Ok, today’s effect has nothing to do with Photoshop tricks – it is an amazing and absolutely unbelievable rolling shutter technique that can bewilder an average photo and video enthusiast. This technology is actually widespread enough, ‘cause we see more and more rolling shutter issues crop up these days. But how it works is a still a question for all of us. Let’s try to shed some light on this unusual effect.
Rolling shutter is a method of image acquisition in which different portions of the frame are exposed at different points in time. Note that it’s not an actual physical moving shutter that performs this effect, instead the sensor is telling different portions to become light-sensitive at different moments in time. So with rolling shutter technique, digital camera does not take the picture instantly when you push the shutter button, but it successively scans across the frame either vertically or horizontally, making this way the rolling shutter capture. It is interesting that rolling shutters can exhibit skew, wobble, and partial exposure. While not all parts of the image are recorded at exactly the same time, that results in a certain distortions of fast moving objects, rotating objects, or the fast flashing of light.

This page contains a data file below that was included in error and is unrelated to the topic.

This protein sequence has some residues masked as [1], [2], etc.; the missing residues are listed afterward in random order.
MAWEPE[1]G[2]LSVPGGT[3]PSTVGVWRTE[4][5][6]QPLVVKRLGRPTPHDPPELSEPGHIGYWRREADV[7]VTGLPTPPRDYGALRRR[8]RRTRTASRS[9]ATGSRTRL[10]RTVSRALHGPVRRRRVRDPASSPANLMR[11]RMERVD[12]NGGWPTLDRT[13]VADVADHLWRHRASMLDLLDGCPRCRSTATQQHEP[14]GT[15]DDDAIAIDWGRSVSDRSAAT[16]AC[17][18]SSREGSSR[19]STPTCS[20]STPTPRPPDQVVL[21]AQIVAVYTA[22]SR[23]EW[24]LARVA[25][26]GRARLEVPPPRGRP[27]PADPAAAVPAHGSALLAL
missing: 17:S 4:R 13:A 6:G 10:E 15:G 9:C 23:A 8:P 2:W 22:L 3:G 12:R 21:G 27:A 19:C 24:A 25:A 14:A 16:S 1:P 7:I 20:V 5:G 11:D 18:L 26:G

On the photos and videos featured below, you’ll see all typical rolling shutter distortions, some image wobbles, diagonal skews of moving cars, partial exposure in the form of disconnected copies of the propeller blades. Photographers and filmmakers actually rapidly adopt these new technique creating interesting solutions around moving objects. Rolling shutter currently could be found on some film cameras, as well as digital still and video cameras using CMOS sensors. Besides, it does appear that the iPhone can also exhibit the excellent rolling shutter distortions. That’s enough for now, you’d better scroll and see yourself all sorts of weird and funky rolling shutter distortions.
* * *
* * *